The 17-inch MacBook Pro was the first to use Apple's integrated batteries out of necessity. Apple wanted to build a slim, attractive 17-inch MacBook Pro, and cutting down on battery volume enabled that. A side effect was that the 17-inch model has impressive battery life.

Paired with a 95Whr battery, Apple promised up to 8 hours of battery life - a realistically attainable figure as you'll soon see.

From a hardware perspective the 17” isn’t that much different from the rest of the lineup. The system starts with a NVIDIA GeForce 9400M chipset, adds a separate GeForce 9600M for GPU intensive workloads (3D games, OpenCL apps, etc...) and gives you the option of either a 2.8GHz or 3.06GHz 45nm Core 2 Duo with a 6MB L2 cache. The vast majority of users will find the 9400M is sufficient for their needs. And paired with Snow Leopard, the 9600M in the off state doesn’t sap as much battery power as it did under Leopard.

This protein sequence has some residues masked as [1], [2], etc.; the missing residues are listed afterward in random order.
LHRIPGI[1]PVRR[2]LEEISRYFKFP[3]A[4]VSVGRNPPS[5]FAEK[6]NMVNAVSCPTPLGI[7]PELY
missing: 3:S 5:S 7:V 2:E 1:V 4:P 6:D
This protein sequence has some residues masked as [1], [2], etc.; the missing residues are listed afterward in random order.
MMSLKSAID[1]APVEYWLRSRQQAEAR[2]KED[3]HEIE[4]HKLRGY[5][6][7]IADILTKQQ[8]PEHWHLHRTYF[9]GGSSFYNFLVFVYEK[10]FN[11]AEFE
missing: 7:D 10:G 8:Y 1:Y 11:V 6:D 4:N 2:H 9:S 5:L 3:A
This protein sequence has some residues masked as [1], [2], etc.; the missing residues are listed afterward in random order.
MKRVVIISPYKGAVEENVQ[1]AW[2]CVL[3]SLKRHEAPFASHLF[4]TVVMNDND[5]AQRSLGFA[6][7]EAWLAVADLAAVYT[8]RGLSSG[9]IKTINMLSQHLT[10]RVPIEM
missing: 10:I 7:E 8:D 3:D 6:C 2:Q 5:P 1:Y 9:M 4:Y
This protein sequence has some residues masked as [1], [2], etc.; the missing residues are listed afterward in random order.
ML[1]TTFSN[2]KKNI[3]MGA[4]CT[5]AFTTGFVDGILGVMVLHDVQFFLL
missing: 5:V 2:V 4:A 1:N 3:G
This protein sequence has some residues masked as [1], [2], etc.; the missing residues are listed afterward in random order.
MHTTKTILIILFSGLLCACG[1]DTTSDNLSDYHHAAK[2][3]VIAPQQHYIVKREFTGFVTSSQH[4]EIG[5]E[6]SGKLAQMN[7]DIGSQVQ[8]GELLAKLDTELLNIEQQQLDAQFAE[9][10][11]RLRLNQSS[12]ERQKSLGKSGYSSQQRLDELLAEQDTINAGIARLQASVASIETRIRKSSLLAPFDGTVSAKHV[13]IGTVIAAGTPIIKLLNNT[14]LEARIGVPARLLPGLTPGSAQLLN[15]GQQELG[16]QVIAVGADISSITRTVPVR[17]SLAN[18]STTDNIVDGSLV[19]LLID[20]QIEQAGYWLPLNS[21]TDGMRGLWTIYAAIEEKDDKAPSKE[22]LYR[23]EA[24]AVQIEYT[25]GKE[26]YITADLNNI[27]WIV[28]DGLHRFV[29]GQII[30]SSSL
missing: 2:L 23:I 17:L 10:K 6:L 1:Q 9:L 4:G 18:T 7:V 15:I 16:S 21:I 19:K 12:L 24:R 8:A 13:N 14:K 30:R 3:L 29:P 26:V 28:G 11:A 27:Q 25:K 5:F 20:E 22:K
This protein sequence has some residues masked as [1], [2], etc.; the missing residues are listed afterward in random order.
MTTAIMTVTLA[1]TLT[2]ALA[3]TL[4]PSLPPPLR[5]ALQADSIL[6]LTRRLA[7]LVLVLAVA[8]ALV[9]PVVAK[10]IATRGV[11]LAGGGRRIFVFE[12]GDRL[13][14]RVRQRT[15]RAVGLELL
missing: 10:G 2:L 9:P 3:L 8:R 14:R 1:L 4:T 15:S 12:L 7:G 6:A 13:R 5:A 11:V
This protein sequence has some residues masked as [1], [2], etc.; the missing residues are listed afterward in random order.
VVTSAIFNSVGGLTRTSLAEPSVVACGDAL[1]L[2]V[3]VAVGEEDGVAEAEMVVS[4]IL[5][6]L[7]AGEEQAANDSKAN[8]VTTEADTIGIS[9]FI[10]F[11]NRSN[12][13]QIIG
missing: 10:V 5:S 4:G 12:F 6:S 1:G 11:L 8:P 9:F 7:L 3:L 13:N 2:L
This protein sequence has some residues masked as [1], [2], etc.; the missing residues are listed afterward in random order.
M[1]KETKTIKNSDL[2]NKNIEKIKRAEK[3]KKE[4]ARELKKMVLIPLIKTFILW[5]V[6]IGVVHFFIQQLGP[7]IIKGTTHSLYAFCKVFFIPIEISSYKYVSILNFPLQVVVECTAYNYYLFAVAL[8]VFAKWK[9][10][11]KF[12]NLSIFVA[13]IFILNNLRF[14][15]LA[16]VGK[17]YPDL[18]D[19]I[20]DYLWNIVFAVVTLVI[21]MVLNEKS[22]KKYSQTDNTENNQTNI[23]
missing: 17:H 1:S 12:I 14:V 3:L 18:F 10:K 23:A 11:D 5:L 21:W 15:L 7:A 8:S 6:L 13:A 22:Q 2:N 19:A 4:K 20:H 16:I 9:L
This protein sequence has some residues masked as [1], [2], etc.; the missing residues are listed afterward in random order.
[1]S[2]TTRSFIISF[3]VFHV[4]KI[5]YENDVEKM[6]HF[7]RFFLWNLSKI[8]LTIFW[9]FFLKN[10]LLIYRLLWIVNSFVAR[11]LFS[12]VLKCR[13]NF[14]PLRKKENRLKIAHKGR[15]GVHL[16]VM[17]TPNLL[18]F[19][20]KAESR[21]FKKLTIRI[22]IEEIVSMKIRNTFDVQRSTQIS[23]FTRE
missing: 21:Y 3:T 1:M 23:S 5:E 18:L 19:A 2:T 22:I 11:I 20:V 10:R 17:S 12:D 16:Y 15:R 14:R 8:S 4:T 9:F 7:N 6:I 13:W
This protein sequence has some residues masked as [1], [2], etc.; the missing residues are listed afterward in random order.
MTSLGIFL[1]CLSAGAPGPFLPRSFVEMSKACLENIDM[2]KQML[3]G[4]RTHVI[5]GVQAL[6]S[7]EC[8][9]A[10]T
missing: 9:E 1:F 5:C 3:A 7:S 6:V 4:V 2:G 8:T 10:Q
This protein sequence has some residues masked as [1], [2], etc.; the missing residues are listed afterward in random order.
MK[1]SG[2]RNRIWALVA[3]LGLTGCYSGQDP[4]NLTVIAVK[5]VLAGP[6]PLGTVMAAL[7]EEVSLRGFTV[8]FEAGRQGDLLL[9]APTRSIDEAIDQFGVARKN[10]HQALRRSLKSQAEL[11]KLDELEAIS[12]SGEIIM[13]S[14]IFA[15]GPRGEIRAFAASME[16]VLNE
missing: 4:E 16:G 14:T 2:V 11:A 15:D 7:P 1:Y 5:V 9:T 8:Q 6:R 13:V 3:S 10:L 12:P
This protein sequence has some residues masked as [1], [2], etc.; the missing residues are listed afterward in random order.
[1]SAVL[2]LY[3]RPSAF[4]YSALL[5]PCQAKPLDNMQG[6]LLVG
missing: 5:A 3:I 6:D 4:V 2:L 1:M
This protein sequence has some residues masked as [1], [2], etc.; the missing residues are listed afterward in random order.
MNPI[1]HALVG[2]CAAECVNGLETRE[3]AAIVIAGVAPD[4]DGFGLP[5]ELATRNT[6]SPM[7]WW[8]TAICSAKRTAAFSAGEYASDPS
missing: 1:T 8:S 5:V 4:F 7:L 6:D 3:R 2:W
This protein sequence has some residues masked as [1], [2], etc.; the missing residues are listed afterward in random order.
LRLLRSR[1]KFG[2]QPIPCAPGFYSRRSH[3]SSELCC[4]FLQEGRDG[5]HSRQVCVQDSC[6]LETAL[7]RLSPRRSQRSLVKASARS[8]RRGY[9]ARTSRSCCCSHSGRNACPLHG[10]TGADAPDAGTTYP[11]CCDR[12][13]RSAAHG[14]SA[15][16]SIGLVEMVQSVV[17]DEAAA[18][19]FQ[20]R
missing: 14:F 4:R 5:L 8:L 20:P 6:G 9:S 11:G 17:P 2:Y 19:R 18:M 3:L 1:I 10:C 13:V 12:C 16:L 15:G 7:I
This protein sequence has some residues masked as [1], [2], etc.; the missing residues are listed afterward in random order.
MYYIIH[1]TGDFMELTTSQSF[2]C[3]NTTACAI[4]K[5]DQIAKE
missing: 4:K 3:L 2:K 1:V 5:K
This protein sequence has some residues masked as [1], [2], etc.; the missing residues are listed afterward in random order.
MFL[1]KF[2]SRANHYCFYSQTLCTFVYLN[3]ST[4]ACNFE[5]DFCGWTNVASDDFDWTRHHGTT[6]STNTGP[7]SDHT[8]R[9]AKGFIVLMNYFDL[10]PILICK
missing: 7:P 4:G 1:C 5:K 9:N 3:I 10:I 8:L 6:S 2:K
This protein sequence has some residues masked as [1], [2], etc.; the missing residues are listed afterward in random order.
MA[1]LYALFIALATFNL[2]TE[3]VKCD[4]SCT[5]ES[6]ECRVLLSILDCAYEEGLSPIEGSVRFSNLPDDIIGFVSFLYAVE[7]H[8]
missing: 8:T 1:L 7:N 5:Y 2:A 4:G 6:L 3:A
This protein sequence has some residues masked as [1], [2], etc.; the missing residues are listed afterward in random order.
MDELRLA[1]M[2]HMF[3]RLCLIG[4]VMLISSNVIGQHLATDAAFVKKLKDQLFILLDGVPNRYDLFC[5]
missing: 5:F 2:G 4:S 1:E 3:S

The machine starts with 4GB of memory, expandable up to 8, and comes with a 500GB 5400RPM SATA drive. SSDs are still only optional from Apple.

The 17” system doesn’t come with an integrated SD card reader but it is the only MacBook Pro to ship with an ExpressCard/34 slot.


From left to right: Power input, Ethernet, FireWire 800, 3 USB, Mini DisplayPort, Line In, Headphone Out, ExpressCard/34

Mini DisplayPort is the only way to connect to an external display, and unfortunately Apple cheeps out and doesn't supply any adapters with the machine. With a 17-inch 1920 x 1200 panel, you'll probably be fine without one though.

About the only thing that the machine is missing is Nehalem, but that won't come until next year.


From left to right: 13-inch, 15-inch and 17-inch MacBook Pro

The 17” MacBook Pro started a new trend within Apple. Integrate the battery, offer longer battery life and no one will complain. The technology soon waterfalled down to the 15” and 13” models.